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Are Women Better Writers Than Men?

George Eliot. Currer, Ellis and Acton Bell (Charlotte, Emily and Anne Bronte). It has been more than a century since the likes of Mary Ann Evans and the Bronte sisters have had to disguise their gender in order to be considered worthy of a place in the literary firmament. But are they worthy? Apparently not.  

George Eliot. Currer, Ellis and Acton Bell (Charlotte, Emily and Anne Bronte). It has been more than a century since the likes of Mary Ann Evans and the Bronte sisters have had to disguise their gender in order to be considered worthy of a place in the literary firmament. But are they worthy? Apparently not.  

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A little more than a decade ago, an unknown author decided with her publisher that in order for her novel about a young wizard to sell to middle-school boys, she’d go by the more ambiguous J.K. Rowling. Just this week, the debate reached a boiling point when Publisher’s Weekly (PW) announced their top 100 picks for 2009 — and not one of the top 10 was penned by a woman.

The list unleashed a flurry of posts and comments across the blogosphere, most notably a press release entitled Why Weren’t Any Women Invited To Publishers Weekly’s Weenie Roast from the founders of WILLA, an organization dedicated to bringing attention to women’s literary accomplishments. 

She Writes, a Web community for women writers, declared Friday, November 13th a “Call to Action” day and encouraged members to protest by going out and buying books by women authors and voicing their concerns in response to Louisa Ermelino’s (PW’s Reviews Director) statement about the trade magazine’s “politically correct” choices.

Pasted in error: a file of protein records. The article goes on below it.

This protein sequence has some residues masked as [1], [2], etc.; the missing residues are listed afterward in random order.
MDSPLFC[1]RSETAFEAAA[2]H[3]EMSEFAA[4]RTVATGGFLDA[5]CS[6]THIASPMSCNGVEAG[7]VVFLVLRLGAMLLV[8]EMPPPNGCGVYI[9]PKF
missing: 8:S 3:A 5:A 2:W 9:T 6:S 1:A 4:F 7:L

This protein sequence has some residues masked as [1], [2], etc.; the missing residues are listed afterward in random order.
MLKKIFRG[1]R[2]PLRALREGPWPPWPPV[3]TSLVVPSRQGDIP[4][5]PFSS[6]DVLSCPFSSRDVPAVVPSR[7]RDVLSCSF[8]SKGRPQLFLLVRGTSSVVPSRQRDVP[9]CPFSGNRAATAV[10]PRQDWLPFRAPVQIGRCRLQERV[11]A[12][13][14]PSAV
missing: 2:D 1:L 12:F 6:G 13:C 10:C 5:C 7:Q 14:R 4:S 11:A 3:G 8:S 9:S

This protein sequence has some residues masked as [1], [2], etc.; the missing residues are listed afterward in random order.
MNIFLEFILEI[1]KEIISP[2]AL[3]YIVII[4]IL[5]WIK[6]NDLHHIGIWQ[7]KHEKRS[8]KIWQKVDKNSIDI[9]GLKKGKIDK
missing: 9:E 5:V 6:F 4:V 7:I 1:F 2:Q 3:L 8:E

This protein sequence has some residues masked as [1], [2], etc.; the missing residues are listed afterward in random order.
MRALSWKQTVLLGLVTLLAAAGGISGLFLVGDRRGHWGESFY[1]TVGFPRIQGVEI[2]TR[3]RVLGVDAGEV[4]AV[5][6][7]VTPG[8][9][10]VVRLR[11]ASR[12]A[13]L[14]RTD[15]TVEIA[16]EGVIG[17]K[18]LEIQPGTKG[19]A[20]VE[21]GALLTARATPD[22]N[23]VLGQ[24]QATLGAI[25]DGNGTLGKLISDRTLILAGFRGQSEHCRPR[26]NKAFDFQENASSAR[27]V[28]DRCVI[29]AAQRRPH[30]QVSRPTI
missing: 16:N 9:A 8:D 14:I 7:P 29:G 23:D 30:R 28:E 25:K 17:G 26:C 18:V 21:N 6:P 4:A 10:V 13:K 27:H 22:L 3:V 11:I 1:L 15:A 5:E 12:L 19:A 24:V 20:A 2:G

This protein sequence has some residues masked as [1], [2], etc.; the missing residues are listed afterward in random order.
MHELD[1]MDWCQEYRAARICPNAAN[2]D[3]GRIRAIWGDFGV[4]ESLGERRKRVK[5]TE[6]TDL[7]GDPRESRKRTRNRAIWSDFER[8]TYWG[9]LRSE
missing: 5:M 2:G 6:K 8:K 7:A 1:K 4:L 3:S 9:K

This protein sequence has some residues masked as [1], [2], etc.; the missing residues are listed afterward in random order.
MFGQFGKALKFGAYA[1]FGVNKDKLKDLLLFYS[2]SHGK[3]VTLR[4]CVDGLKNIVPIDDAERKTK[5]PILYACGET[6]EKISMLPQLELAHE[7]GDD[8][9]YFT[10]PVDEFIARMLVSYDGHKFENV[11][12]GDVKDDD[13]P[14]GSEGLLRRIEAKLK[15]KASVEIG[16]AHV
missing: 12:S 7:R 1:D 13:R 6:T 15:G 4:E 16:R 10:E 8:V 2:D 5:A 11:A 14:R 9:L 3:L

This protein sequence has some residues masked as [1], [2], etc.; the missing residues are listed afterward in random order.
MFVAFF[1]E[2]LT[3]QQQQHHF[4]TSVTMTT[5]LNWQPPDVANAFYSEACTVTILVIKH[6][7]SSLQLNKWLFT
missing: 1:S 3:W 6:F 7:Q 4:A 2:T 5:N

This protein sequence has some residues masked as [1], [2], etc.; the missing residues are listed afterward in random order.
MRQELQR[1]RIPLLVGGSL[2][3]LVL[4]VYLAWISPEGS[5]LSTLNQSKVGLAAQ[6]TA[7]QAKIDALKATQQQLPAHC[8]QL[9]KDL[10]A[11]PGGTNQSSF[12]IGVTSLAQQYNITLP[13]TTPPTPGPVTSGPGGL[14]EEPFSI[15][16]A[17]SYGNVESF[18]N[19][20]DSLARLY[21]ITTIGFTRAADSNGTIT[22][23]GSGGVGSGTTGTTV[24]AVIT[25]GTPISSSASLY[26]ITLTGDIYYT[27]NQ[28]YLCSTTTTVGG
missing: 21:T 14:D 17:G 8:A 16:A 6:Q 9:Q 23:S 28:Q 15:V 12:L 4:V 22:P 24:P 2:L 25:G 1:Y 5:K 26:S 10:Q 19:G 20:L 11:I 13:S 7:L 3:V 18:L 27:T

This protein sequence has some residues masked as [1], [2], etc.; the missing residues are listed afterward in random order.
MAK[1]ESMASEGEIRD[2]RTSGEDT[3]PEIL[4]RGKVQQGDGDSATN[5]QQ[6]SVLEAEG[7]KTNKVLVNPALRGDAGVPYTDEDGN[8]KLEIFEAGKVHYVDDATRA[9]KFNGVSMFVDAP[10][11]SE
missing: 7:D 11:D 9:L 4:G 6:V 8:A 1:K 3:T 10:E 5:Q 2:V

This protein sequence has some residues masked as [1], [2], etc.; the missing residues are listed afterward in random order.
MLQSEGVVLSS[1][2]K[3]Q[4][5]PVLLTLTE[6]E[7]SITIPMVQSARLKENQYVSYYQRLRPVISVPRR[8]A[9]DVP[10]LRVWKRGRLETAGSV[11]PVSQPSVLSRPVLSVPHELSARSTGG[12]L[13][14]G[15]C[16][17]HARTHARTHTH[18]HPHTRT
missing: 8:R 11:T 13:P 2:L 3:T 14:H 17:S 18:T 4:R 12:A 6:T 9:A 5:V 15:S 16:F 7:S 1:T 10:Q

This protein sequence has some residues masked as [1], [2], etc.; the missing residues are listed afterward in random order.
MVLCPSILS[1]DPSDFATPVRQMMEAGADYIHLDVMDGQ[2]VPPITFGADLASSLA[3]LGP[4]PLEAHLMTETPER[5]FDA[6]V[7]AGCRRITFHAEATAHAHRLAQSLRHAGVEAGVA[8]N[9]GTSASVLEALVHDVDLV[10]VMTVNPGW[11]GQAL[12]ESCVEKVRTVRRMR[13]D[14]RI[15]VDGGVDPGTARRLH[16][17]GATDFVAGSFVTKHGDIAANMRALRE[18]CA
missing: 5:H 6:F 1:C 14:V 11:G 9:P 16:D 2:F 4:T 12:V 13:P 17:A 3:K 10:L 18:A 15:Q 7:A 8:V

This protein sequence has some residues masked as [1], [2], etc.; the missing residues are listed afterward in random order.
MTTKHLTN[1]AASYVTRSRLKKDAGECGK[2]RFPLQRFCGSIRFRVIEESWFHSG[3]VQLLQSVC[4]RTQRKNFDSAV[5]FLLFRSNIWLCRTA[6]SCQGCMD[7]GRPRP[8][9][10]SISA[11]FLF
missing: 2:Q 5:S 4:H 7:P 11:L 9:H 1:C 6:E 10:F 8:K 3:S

She Writes members haven’t exactly been shy about calling out Ermelino’s staff for their methods (“kinda like buying a dress for the prom,” wrote one) while others criticized the editor’s spelling mistakes.  

But Erin Belieu, one of WILLA’s founders and director of the Creative Writing program at Florida State, wanted to cut through the cattiness and make something clear. In an email to Fast Company she wrote, “When the editors at PW stated that they weren’t striving to be politically correct, they were using the “best defense is a good offense” strategy–that is, they themselves admitted that they were disturbed by the fact that they’d left women out of their top ten entirely and underrepresented them on the list as a whole.”

She believes that instead of stepping back and examining some of their preconceived notions about writing and what they consider as the best and why, Belieu says, “They tried to shine it off by suggesting that any sort of feminist concern over their choices was somehow puny and intellectually frivolous–in a phrase, politically correct.”

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When asked if she considered women to be better writers than men, Belieu responded, “It’s really hard to take the question seriously. Again, this is a very nuanced issue. So sometimes they are, sometimes they aren’t.”

Belieu mused that perhaps a case could be made for women being better writers overall: “Maybe we have done the best against the kind of odds most men have never had to face. So women win in the degree of difficulty category at least.”

But, she noted, the point isn’t whether one group is better than the other. “The point is that PW’s editors’ subjective bias is writ so large on that list that we at WILLA couldn’t bring ourselves to ignore it.”

 

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About the author

Lydia Dishman is a reporter writing about the intersection of tech, leadership, and innovation. She is a regular contributor to Fast Company and has written for CBS Moneywatch, Fortune, The Guardian, Popular Science, and the New York Times, among others.

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